Zenonas Ivinskis (1908-1971), historian, born in Kausenai, near Plunge, on March 25, 1908. He studied at the university of Kaunas from 1925-1959 and Zenonas Ivinskisat the Universities of Munich and Berlin from 1929-1932. After receiving his doctorate in philosophy, from the University of Berlin in 1932, he did further research in the Berlin-Dahlem and Danzig (Gdansk) archives. In 1933 he was appointed assistant professor in the Faculty of Theology and Philosophy and chairman of the Department of history at the University of Kaunas; in 1940 he became associate professor. He also served as secretary of the faculty from 1937 until July 16, 1940, when it was closed down by the Soviet government. Thereupon he worked with the Culture Museum in Kaunas and taught economic history at the University of Vilnius as visiting professor. Ivinskis continued his lectures in Vilnius during the German occupation while re-establishing and reorganising the Faculty of Philosophy at the University of Kaunas in 1941; he was dean of that faculty for two years.

When Soviet Russia occupied Lithuania for the second time in 1944, Ivinskis withdrew to western Europe, at first living in Germany (1944-1949), then in Italy and from time to time in Germany again, where he served intermittently as president of the Baltic research Institute, established in Bonn in 1953. While in Rome, for several years he strenuously pursued research into Vatican and other archives, copying a large number of important documents pertaining to the history of Lithuania. From 1964-1971 he taught Eastern European history at the University of Bonn. He was also a member of various academic societies, among them the Lithuanian Roman catholic Academy of Sciences , the Lithuanian Academy of Arts and Sciences (1941-1944), the institute of Lithuanian Studies, the Estonian Scholarly Society , the Hanseatic Society, and the Baltic Research Institute. He participated in and spoke at the First Convention of Baltic Historians in Riga (1937) and the International Congress of Historical Sciences in Zurich (1938), Rome (1955) and Uppsala (1960). Ivinskis died in Bonn on Dec. 24, 1971.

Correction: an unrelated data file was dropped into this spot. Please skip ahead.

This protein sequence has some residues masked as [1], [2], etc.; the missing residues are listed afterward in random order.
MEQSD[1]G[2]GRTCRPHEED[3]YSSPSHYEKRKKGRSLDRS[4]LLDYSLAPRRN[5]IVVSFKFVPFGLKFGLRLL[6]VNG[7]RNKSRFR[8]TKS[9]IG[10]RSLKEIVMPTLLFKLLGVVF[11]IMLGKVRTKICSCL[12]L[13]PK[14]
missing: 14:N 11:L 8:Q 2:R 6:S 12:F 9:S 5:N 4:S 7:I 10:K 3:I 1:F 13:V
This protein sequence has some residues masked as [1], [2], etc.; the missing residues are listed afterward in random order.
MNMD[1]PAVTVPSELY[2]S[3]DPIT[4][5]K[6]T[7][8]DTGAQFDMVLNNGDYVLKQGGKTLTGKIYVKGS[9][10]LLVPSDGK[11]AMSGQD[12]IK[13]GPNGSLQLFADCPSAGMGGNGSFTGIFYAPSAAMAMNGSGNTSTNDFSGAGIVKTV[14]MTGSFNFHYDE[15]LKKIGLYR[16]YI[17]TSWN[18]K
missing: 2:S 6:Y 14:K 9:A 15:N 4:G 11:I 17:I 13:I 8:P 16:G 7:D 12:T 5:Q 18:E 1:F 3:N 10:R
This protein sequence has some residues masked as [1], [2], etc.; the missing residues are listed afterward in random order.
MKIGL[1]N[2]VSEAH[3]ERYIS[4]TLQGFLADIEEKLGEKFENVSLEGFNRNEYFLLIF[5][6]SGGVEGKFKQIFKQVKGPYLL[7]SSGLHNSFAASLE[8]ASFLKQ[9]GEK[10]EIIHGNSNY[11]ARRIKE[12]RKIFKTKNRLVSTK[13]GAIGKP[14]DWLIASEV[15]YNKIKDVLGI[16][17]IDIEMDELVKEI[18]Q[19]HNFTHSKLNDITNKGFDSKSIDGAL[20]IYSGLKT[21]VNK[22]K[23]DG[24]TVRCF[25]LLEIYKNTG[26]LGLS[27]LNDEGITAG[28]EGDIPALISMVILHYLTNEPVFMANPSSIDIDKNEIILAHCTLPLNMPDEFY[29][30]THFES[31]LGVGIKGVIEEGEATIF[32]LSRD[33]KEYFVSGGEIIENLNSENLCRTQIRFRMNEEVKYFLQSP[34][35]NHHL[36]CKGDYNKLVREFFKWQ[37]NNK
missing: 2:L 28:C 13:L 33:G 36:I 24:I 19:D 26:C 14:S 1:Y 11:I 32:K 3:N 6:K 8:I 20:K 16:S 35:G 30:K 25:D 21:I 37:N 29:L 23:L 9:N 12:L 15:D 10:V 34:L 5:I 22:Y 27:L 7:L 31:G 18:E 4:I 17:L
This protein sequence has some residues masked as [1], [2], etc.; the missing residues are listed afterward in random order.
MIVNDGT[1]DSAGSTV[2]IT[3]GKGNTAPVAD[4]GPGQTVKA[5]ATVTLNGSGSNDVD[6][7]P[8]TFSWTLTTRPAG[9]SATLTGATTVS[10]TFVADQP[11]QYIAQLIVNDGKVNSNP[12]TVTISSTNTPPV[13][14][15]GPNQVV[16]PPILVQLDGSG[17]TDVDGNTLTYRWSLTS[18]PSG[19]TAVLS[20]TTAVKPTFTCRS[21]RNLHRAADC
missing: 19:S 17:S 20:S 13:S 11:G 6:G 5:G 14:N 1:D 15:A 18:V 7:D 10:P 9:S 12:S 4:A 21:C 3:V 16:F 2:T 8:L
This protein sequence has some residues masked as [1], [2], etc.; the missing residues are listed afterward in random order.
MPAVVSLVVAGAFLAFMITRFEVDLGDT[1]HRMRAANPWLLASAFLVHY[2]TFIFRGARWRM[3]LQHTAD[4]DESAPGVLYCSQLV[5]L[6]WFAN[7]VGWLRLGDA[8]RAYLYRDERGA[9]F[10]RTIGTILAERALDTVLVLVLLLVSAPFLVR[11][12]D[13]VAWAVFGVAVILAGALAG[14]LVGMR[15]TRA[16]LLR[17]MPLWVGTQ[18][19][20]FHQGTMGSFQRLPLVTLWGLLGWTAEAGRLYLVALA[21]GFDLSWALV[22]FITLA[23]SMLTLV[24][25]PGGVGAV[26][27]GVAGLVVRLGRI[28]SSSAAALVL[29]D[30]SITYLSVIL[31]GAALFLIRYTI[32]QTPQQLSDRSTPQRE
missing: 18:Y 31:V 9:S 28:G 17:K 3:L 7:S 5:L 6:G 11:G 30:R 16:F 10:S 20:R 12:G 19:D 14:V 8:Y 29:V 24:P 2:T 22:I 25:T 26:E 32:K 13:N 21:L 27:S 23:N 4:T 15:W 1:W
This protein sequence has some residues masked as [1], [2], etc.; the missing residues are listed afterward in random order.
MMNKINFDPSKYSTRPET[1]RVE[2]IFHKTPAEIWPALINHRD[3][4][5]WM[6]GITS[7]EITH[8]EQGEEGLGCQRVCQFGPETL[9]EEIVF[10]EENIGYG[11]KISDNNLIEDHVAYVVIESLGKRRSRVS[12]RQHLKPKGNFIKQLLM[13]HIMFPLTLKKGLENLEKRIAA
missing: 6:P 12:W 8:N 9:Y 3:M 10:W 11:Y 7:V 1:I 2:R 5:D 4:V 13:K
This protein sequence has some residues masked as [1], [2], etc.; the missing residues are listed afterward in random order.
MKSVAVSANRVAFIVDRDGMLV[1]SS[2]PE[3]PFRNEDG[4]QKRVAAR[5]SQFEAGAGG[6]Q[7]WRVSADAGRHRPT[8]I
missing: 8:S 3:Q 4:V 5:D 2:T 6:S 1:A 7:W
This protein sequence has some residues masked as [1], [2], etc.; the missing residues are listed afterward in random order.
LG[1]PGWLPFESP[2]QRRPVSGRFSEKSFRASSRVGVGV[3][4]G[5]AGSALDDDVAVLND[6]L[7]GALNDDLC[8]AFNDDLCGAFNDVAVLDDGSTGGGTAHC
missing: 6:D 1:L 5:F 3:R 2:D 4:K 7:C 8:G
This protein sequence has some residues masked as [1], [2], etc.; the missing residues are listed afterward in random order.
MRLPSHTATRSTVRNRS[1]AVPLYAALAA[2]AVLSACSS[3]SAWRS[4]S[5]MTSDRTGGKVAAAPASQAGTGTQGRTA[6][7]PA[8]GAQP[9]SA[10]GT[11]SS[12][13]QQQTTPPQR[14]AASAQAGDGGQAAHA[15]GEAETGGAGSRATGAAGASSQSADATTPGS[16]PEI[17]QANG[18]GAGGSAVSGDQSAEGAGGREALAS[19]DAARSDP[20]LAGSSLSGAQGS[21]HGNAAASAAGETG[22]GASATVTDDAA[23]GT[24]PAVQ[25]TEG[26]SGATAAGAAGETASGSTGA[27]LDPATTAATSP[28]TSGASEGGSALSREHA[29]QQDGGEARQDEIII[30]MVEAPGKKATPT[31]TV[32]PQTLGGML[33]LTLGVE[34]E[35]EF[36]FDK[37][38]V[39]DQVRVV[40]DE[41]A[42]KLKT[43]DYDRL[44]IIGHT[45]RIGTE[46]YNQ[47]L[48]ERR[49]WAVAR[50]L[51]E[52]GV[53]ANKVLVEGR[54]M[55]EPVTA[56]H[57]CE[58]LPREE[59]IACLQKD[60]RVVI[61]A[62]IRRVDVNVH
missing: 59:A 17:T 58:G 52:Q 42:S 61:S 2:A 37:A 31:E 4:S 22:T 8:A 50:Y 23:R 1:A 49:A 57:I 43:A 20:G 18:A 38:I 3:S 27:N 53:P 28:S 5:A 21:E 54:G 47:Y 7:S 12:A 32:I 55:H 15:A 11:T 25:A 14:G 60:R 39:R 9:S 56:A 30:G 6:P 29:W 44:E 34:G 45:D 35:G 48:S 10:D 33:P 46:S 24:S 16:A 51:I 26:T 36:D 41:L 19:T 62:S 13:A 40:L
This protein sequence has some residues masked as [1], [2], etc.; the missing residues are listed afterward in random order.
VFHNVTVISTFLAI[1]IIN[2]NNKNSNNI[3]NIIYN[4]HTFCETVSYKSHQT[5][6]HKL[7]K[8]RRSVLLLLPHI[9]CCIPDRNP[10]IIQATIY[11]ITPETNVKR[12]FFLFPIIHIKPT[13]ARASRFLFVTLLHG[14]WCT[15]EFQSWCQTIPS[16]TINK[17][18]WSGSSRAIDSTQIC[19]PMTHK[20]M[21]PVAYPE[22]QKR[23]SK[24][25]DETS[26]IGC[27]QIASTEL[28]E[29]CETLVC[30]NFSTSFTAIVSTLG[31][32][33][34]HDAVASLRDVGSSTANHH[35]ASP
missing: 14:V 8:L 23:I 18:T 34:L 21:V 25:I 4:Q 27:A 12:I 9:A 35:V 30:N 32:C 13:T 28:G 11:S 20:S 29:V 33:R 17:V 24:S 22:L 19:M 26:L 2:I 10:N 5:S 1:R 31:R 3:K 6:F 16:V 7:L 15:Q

Ivinskis was one of the distinguished Lithuanian historians of the generation which same to maturity and began work in the period of lithuanian independence. He was exceptionally well acquainted with the historical literature of Lithuania and its neighbours, with the printed collections of sources and with unpublished documents, especially in the archives of Germany and Italy. He wrote numerous extensive studies in his field, such as Vytautas Didysis istorineje literaturoje ir jo perijodo bibliografija (1930), Uzsieniuose lietuviu ir apie Lietuva rasytosios disertacijos (1933), Senoves lietuviu religijos bibliografija (1937), Lietuvos istorija romantizmo metu ir dabar (1940), Ikisioliniai lietuviu kulturos istorijos tyrinejimai (1960), Lietuvos istorijos nauju saltiniu ir pokariniu tyrinejimu sviesoje (1964), etc.

In the general political history of Lithuania Ivinskis devoted himself most to the period from the 13th to the 16th century.

[Foreword][Postilla][M. Dauksa and M. Giedraitis][Homeland][Customs][Language][History][Gallery][National Programm][Events][Mass Media][News][Information][Contents][Guest Book][Home]

Samogitian Cultural Association Editorial Board, 1998.
Comments to: samogitia@mch.mii.lt

Page updated 2003.05.15.